“The Internet has enabled copyright owners to make available their works to consumers around the world, but has also enabled others to do so without any compensation for copyright owners.  Efforts to digitize our history so that all have access to it face questions about copyright ownership by those who are hard, if not impossible, to locate. There are concerns about statutory license and damage mechanisms. Federal judges are forced to make decisions using laws that are difficult to apply today. Even the Copyright Office itself faces challenges in meeting the growing needs of its customers – the American public.”

The solution, as should be expected from the Chairman of the House Judiciary Committee, is to announce:

“that the House Judiciary Committee will hold a comprehensive series of hearings on U.S. copyright law in the months ahead. The goal of these hearings will be to determine whether the laws are still working in the digital age. I welcome all interested parties to submit their views and concerns to the Committee.”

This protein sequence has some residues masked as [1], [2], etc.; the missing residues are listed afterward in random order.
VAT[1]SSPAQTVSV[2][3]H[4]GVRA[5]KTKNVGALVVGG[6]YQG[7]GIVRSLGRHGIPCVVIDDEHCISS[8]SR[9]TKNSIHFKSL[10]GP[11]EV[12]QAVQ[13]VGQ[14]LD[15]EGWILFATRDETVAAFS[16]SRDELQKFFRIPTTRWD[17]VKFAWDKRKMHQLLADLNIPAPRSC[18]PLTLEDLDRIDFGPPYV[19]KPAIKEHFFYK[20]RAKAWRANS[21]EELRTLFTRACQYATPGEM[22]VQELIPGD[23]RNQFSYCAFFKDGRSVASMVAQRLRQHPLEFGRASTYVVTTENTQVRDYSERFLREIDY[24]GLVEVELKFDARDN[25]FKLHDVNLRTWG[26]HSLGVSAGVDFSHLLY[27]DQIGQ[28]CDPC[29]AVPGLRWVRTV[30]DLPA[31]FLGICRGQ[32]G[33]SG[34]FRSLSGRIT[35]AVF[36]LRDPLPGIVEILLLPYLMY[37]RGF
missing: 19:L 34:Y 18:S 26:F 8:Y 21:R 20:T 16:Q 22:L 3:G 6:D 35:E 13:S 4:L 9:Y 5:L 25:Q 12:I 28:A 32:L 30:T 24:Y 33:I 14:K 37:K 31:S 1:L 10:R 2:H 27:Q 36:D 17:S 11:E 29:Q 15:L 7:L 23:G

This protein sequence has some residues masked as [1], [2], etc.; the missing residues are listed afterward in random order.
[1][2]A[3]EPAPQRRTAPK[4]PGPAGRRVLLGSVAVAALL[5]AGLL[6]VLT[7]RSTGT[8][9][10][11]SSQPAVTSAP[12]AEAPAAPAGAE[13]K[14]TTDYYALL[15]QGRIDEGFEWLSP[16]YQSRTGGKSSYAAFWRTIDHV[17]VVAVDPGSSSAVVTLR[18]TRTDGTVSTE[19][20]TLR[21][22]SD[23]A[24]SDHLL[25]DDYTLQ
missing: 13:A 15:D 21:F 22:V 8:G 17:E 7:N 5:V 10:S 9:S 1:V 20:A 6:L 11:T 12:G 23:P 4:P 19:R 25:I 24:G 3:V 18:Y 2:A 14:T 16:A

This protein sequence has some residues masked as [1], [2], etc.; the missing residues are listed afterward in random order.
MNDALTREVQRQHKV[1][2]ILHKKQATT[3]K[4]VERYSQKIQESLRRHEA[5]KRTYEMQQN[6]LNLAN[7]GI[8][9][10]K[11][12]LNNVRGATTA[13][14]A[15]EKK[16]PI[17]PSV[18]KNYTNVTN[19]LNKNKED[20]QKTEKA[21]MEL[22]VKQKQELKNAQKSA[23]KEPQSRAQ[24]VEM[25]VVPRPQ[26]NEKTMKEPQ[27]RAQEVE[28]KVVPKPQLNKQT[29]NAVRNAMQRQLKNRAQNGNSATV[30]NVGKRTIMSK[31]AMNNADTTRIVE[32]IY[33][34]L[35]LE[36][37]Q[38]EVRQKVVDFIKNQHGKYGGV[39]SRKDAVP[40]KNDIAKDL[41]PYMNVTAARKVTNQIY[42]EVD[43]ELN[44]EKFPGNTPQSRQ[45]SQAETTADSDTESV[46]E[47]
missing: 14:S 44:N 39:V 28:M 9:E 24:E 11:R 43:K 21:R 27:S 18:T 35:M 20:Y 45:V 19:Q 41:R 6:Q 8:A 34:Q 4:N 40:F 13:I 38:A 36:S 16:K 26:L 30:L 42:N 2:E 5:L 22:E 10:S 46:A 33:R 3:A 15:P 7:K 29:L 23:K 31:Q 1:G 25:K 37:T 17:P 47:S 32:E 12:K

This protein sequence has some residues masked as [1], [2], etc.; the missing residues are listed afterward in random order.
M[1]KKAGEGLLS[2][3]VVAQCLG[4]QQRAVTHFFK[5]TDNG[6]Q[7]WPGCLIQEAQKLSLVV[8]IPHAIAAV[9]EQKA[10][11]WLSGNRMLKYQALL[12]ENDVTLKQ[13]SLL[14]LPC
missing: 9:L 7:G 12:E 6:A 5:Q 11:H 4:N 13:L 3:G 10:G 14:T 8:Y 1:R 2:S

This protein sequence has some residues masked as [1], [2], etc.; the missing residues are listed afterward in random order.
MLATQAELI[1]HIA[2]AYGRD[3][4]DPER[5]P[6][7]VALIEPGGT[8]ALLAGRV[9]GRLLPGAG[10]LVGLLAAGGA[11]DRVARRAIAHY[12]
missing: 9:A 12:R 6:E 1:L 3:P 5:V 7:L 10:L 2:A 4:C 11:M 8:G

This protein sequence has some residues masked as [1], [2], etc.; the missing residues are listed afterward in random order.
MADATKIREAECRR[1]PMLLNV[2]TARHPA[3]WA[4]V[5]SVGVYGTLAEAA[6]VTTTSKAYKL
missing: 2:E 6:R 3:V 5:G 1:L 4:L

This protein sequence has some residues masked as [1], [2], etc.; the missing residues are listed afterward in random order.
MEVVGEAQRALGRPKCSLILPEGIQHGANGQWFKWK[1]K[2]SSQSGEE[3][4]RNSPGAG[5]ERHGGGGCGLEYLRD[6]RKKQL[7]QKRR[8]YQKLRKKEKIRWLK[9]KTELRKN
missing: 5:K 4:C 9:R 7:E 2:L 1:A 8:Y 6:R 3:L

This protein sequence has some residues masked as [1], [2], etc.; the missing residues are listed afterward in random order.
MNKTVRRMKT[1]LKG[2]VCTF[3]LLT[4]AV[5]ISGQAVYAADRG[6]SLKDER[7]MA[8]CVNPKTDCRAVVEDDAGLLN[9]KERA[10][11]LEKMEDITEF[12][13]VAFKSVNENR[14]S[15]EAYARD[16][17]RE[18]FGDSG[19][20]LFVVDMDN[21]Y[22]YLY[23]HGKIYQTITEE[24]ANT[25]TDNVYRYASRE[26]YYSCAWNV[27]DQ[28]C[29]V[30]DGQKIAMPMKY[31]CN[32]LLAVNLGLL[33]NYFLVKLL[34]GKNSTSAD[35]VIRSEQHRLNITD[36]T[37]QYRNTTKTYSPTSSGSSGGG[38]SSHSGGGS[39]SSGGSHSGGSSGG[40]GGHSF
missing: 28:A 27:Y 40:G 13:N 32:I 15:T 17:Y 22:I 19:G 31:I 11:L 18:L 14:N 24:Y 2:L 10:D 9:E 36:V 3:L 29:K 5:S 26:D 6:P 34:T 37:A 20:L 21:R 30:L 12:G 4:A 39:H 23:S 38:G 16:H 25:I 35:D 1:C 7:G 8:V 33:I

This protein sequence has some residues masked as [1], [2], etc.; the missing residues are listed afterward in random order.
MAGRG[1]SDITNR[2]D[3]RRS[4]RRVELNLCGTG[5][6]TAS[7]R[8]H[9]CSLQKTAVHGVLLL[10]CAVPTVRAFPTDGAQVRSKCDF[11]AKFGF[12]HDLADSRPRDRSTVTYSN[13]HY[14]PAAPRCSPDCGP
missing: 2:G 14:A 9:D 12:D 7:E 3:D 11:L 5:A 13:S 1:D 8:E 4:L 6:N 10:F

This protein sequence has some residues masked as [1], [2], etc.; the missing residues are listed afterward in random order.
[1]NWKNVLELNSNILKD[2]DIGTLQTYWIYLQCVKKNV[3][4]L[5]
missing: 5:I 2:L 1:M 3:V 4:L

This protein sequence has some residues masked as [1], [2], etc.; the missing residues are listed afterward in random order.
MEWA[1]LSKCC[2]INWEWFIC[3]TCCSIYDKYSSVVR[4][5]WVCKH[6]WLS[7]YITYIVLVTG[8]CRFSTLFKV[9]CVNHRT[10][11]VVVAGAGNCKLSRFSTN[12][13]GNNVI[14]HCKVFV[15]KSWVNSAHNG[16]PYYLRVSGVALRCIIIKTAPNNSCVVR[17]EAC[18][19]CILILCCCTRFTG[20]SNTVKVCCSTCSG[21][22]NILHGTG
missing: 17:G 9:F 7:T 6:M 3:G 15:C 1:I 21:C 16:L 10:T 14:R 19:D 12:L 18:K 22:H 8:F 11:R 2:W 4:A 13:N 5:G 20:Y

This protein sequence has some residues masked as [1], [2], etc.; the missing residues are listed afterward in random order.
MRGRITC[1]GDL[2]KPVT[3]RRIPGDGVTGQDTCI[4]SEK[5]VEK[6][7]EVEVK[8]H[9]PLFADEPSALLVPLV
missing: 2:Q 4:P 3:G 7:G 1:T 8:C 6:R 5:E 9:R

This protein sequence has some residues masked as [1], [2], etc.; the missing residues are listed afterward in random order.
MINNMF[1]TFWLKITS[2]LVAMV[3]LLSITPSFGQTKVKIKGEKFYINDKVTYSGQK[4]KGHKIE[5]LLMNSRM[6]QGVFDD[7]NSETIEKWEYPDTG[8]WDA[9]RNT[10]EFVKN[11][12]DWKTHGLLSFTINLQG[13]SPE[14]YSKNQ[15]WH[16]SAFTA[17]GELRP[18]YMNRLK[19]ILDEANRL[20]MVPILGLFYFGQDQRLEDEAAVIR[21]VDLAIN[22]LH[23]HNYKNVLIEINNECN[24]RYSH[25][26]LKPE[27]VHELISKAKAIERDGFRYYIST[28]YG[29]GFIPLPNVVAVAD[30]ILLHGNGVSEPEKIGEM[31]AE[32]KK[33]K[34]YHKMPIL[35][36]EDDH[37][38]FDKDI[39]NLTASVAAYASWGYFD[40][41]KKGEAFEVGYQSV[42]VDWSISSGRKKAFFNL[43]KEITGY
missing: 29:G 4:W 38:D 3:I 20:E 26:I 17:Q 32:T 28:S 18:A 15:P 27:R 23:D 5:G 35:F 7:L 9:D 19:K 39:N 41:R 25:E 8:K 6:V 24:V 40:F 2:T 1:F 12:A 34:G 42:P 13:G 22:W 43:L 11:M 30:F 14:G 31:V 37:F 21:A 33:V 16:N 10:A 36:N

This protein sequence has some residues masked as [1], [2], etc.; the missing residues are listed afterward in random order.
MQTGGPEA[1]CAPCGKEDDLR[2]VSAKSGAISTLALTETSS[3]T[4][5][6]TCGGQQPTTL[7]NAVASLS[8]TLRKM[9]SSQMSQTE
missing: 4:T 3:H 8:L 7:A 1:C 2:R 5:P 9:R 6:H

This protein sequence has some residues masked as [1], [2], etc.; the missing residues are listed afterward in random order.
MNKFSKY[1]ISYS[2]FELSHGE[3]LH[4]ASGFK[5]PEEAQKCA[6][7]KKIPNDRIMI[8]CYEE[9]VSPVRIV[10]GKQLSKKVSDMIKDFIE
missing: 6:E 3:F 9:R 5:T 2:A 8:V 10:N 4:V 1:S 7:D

Let us start by stating the obvious: contemporary copyright laws are a mess, and they do need to be revisited for the current age. The number of works (particularly audio works) that may disappear because nobody is sure who the copyright holder is (and therefore authorized to approve digitization/conservation) is staggering. Most people seem rather befuddled by much of the tangle that is copyright law (I say this as somebody who explains what “Fair Use” means on a daily basis). And something does need to be done to give cultural creators better means of controlling the dissemination of their work (though there are certainly solutions other than tighter copyright laws).

In other words Representative Goodlatte’s basic insight is correct: copyright laws need to be updated. Librarians (and many others) have been saying that for years.

Yet this announcement should cause as much pause as optimism, if not more pause than optimism. Copyright law needs to be adjusted, but whose interests are going to be focused upon in the revamping of these laws? Will strengthening the public domain be the focus? Shall Creative Commons be used as an example? Or will this be a stealth way of executing many of the policies that have caused uproar from many groups of late? Does Goodlatte mean it when he welcomes “all interested parties?” Before you answer consider the following…